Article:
Denver teachers took to picket lines for the first time in 25 years Monday, braving frigid temperatures to demand across-the-board raises and a more predictable pay system that is less dependent on complicated bonuses.
“It’s about pay, but it’s also about respect,” said Ryan Marini, a social studies teacher and football coach at South High School. “We lose great teachers every year.”
The Denver teachers union is fighting for a major revision to ProComp, the district’s complex teacher pay system, once hailed as a model. The dispute reflects deep philosophical differences in how teachers should be paid, as well as pent-up frustration with a host of education reform policies, and has attracted nationwide attention, including a visit from the president of the National Education Association.
Still, opinions among Denver educators were mixed, with some teachers staying in their classrooms.
Denver Public Schools and the Denver Classroom Teachers Association are set to return to the bargaining table at 10 a.m. Tuesday in search of a resolution that could bring the strike to an end. The two sides gave differing accounts of the size of Monday’s strike. The district reported 2,631 out of 4,725 teachers — or about 56 percent — didn’t show up to work.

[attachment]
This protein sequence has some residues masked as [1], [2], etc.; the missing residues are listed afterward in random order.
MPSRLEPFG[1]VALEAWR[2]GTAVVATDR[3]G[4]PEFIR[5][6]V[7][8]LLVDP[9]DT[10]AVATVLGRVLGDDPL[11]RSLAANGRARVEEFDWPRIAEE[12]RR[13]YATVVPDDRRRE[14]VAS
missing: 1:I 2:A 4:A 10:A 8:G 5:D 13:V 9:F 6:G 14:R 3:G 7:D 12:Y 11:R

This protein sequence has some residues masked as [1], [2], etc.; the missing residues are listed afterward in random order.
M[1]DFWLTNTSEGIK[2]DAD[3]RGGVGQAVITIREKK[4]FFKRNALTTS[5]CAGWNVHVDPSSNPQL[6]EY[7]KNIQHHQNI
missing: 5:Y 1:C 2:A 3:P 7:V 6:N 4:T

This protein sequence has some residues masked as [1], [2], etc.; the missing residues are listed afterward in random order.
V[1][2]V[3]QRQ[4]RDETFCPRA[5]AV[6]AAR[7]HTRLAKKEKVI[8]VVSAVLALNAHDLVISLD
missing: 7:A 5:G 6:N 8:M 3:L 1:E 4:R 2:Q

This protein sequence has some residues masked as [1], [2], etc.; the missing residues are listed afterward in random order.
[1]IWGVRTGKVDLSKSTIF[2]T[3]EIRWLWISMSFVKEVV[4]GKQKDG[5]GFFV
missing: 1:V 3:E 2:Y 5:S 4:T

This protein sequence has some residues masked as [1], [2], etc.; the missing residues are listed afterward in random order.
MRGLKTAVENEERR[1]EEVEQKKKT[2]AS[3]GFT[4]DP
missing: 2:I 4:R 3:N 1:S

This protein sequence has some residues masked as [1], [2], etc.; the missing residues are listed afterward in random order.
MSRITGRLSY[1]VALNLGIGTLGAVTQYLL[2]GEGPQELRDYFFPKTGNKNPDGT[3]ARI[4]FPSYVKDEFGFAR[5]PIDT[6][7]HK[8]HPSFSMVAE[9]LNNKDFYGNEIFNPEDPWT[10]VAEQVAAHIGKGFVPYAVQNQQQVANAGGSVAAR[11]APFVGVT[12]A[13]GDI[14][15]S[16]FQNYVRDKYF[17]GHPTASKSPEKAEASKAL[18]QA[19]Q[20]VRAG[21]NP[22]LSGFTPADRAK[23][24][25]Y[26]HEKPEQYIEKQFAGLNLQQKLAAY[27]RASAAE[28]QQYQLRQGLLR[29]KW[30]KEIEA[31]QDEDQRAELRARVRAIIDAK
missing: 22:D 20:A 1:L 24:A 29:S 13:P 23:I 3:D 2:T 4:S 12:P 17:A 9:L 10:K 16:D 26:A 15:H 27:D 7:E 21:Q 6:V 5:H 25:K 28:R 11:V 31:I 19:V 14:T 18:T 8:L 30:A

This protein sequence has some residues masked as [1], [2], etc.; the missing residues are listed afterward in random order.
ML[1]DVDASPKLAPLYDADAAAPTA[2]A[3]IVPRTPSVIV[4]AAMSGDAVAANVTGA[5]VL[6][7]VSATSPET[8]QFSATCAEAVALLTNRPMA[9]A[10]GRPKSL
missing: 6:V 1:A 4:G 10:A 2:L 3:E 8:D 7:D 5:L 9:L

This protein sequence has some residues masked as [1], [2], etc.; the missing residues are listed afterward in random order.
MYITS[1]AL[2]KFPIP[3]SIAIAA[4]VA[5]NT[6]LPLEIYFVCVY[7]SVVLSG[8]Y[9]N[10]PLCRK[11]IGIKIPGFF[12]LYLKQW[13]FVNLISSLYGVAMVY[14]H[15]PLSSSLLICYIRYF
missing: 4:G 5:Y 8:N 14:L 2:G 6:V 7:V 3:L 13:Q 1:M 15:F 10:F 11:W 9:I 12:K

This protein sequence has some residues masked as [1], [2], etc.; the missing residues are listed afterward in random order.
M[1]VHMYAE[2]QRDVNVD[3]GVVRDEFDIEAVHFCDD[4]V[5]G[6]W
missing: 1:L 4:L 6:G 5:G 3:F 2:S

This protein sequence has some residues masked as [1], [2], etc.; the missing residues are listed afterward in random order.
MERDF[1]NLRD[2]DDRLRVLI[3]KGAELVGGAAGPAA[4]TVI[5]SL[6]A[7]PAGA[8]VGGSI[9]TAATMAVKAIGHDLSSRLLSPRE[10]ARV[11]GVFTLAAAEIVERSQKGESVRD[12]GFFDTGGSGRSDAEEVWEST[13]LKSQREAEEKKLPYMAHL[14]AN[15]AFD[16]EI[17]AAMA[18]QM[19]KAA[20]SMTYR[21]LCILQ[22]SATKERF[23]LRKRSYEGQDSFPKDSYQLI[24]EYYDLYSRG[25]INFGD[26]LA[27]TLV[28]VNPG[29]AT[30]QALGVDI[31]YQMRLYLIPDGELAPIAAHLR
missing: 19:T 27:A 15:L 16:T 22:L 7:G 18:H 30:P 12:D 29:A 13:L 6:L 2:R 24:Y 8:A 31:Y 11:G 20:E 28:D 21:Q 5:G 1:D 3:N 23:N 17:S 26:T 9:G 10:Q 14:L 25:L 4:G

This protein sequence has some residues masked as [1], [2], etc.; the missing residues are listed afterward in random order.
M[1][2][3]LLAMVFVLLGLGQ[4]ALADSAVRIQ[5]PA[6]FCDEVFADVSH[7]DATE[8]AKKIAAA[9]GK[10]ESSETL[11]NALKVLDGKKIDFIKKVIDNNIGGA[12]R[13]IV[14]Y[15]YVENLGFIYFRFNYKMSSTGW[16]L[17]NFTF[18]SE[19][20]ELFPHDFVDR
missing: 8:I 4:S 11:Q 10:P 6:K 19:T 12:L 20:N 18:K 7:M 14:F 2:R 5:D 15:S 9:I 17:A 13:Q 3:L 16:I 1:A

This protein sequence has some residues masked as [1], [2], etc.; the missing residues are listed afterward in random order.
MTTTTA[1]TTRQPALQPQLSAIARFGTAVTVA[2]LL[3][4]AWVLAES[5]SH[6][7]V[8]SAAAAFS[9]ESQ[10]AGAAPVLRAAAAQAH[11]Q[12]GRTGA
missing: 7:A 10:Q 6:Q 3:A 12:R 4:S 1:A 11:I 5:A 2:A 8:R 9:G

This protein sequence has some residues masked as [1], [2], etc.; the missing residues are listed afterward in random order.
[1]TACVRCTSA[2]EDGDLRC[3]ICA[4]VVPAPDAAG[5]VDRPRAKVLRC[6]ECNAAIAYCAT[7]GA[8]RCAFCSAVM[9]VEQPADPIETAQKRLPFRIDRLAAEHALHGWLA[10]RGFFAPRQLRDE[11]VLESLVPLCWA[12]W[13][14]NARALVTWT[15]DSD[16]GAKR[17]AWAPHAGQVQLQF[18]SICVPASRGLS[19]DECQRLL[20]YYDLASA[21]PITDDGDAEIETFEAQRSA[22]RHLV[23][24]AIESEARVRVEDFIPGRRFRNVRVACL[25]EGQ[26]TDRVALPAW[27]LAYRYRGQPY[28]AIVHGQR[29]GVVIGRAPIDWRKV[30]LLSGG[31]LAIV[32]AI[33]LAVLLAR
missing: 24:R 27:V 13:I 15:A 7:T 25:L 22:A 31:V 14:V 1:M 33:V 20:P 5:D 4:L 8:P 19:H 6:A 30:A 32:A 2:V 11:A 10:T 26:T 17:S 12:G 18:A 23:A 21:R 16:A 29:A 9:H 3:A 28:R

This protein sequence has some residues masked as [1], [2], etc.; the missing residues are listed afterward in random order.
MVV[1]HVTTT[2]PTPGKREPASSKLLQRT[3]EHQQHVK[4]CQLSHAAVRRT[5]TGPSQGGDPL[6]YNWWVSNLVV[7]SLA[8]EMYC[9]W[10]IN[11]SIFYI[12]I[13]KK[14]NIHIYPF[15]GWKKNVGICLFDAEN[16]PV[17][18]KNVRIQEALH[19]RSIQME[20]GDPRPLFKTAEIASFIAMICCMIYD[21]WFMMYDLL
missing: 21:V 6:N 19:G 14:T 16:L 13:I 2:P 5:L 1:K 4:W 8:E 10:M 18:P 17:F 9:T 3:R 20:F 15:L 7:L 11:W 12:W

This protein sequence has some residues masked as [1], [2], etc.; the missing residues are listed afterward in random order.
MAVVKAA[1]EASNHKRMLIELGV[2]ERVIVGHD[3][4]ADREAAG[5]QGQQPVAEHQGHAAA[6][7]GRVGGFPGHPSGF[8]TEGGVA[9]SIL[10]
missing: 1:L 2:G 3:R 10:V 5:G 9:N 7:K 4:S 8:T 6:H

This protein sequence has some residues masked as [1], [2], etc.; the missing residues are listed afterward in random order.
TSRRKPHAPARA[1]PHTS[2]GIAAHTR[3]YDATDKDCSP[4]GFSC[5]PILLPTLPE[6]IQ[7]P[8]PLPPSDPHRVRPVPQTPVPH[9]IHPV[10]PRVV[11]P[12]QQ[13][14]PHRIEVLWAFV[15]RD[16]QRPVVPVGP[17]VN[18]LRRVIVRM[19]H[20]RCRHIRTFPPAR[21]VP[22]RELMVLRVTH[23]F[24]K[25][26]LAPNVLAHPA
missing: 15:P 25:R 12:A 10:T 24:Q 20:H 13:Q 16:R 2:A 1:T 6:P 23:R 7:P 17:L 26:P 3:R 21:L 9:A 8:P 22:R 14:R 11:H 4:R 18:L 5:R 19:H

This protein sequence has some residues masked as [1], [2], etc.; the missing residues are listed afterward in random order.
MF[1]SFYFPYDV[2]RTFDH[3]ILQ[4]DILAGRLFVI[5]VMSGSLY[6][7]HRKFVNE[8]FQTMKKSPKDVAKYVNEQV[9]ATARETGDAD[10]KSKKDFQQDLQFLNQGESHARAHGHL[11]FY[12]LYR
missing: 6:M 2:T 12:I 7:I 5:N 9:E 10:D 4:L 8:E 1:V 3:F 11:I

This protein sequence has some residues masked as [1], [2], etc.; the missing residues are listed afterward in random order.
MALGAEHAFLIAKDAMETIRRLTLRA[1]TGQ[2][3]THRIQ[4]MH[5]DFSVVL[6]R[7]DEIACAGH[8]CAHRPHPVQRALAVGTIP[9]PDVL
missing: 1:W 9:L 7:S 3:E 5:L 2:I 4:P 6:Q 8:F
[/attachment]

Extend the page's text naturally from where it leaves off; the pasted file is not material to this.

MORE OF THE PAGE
But the district count didn’t include nurses, counselors, and other educators who also belong to the union. The Denver Classroom Teachers Association counted 3,769 out of 5,353 Denver educators on the picket lines Monday, which would put strike participation at 70 percent.
“We got a word for that in hip-hop,” said teacher Gerardo Muñoz, who was one of two emcees for an afternoon rally on the steps of the Capitol. “We call that steady mobbin’.”
Participation in the strike is an important indicator of how many teachers support the union’s position. The district believes its offer, which increases base pay while still maintaining more robust bonuses and incentives, is a good one, and it has been trying to make that case directly to teachers and the general public. Significant participation in the strike increases the union’s leverage at the bargaining table both by making it harder to keep schools open and by showing that the union speaks for most — if not all — teachers.
Meanwhile, inside schools, the experience varied widely — from student walkouts in support of teachers at several high schools to classrooms the superintendent described as “very calm and quiet.” The district said it deployed approximately 1,400 central office staff and 400 substitute teachers to cover for those who walked out, sometimes grouping students by grade to deliver lessons.